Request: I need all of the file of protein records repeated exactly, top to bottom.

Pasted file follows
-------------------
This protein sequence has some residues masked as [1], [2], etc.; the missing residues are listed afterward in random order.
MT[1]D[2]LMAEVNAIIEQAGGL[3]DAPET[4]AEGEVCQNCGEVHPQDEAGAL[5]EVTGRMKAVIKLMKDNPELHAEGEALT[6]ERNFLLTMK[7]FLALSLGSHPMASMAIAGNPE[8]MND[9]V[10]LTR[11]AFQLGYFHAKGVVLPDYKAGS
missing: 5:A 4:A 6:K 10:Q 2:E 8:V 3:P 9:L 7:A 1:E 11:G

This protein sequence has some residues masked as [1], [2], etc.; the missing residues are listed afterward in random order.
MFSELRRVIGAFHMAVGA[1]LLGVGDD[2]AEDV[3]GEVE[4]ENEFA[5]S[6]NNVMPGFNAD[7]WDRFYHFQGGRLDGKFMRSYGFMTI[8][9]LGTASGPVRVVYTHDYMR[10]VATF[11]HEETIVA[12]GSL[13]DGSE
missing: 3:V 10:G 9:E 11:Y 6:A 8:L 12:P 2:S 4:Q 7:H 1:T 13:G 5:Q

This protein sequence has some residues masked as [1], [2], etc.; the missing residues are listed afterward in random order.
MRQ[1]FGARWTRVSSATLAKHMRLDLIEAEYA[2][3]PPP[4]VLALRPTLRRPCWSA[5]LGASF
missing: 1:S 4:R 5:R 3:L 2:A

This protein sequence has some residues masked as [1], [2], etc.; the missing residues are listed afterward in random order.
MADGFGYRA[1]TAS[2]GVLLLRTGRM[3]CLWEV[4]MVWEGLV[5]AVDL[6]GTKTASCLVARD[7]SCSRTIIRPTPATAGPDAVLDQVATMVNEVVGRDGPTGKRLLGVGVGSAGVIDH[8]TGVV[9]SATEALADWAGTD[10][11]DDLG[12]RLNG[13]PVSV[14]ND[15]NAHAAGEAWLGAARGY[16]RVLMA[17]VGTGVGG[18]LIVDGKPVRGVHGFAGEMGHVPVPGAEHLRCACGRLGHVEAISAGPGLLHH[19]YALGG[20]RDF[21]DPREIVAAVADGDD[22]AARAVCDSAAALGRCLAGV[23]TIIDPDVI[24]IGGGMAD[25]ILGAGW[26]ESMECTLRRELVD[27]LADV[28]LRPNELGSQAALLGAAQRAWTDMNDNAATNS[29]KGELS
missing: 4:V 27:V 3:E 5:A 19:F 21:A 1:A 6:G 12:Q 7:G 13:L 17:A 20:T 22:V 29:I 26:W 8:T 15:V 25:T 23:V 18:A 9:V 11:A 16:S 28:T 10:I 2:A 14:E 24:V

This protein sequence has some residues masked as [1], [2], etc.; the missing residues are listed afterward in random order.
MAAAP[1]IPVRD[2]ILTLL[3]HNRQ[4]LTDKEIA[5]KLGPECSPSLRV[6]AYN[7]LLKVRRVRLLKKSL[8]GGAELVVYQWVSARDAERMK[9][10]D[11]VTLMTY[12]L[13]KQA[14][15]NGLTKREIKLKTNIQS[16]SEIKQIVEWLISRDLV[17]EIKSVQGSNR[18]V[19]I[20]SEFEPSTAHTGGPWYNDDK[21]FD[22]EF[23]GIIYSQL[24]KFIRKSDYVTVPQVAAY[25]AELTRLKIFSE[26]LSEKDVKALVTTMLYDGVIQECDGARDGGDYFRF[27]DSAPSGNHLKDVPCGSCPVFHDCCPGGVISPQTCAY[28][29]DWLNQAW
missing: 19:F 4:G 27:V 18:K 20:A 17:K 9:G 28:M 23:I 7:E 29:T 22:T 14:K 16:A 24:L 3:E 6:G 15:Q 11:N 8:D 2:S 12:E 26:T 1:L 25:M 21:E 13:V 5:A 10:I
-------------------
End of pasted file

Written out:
This protein sequence has some residues masked as [1], [2], etc.; the missing residues are listed afterward in random order.
MT[1]D[2]LMAEVNAIIEQAGGL[3]DAPET[4]AEGEVCQNCGEVHPQDEAGAL[5]EVTGRMKAVIKLMKDNPELHAEGEALT[6]ERNFLLTMK[7]FLALSLGSHPMASMAIAGNPE[8]MND[9]V[10]LTR[11]AFQLGYFHAKGVVLPDYKAGS
missing: 5:A 4:A 6:K 10:Q 2:E 8:V 3:P 9:L 7:A 1:E 11:G

This protein sequence has some residues masked as [1], [2], etc.; the missing residues are listed afterward in random order.
MFSELRRVIGAFHMAVGA[1]LLGVGDD[2]AEDV[3]GEVE[4]ENEFA[5]S[6]NNVMPGFNAD[7]WDRFYHFQGGRLDGKFMRSYGFMTI[8][9]LGTASGPVRVVYTHDYMR[10]VATF[11]HEETIVA[12]GSL[13]DGSE
missing: 3:V 10:G 9:E 11:Y 6:A 8:L 12:P 2:S 4:Q 7:H 1:T 13:G 5:Q

This protein sequence has some residues masked as [1], [2], etc.; the missing residues are listed afterward in random order.
MRQ[1]FGARWTRVSSATLAKHMRLDLIEAEYA[2][3]PPP[4]VLALRPTLRRPCWSA[5]LGASF
missing: 1:S 4:R 5:R 3:L 2:A

This protein sequence has some residues masked as [1], [2], etc.; the missing residues are listed afterward in random order.
MADGFGYRA[1]TAS[2]GVLLLRTGRM[3]CLWEV[4]MVWEGLV[5]AVDL[6]GTKTASCLVARD[7]SCSRTIIRPTPATAGPDAVLDQVATMVNEVVGRDGPTGKRLLGVGVGSAGVIDH[8]TGVV[9]SATEALADWAGTD[10][11]DDLG[12]RLNG[13]PVSV[14]ND[15]NAHAAGEAWLGAARGY[16]RVLMA[17]VGTGVGG[18]LIVDGKPVRGVHGFAGEMGHVPVPGAEHLRCACGRLGHVEAISAGPGLLHH[19]YALGG[20]RDF[21]DPREIVAAVADGDD[22]AARAVCDSAAALGRCLAGV[23]TIIDPDVI[24]IGGGMAD[25]ILGAGW[26]ESMECTLRRELVD[27]LADV[28]LRPNELGSQAALLGAAQRAWTDMNDNAATNS[29]KGELS
missing: 4:V 27:V 3:E 5:A 19:F 21:A 1:A 6:G 12:Q 7:G 13:L 17:A 20:T 22:V 29:I 26:W 8:T 15:V 25:T 23:V 18:A 9:V 11:A 16:S 28:T 10:I 2:A 14:E 24:V

This protein sequence has some residues masked as [1], [2], etc.; the missing residues are listed afterward in random order.
MAAAP[1]IPVRD[2]ILTLL[3]HNRQ[4]LTDKEIA[5]KLGPECSPSLRV[6]AYN[7]LLKVRRVRLLKKSL[8]GGAELVVYQWVSARDAERMK[9][10]D[11]VTLMTY[12]L[13]KQA[14][15]NGLTKREIKLKTNIQS[16]SEIKQIVEWLISRDLV[17]EIKSVQGSNR[18]V[19]I[20]SEFEPSTAHTGGPWYNDDK[21]FD[22]EF[23]GIIYSQL[24]KFIRKSDYVTVPQVAAY[25]AELTRLKIFSE[26]LSEKDVKALVTTMLYDGVIQECDGARDGGDYFRF[27]DSAPSGNHLKDVPCGSCPVFHDCCPGGVISPQTCAY[28][29]DWLNQAW
missing: 19:F 4:G 27:V 18:K 20:A 17:K 9:G 28:M 23:I 7:E 29:T 22:T 14:K 16:A 24:L 3:E 6:G 15:Q 11:N 8:D 2:S 12:E 26:T 1:L 25:M 21:E 13:V 5:A 10:I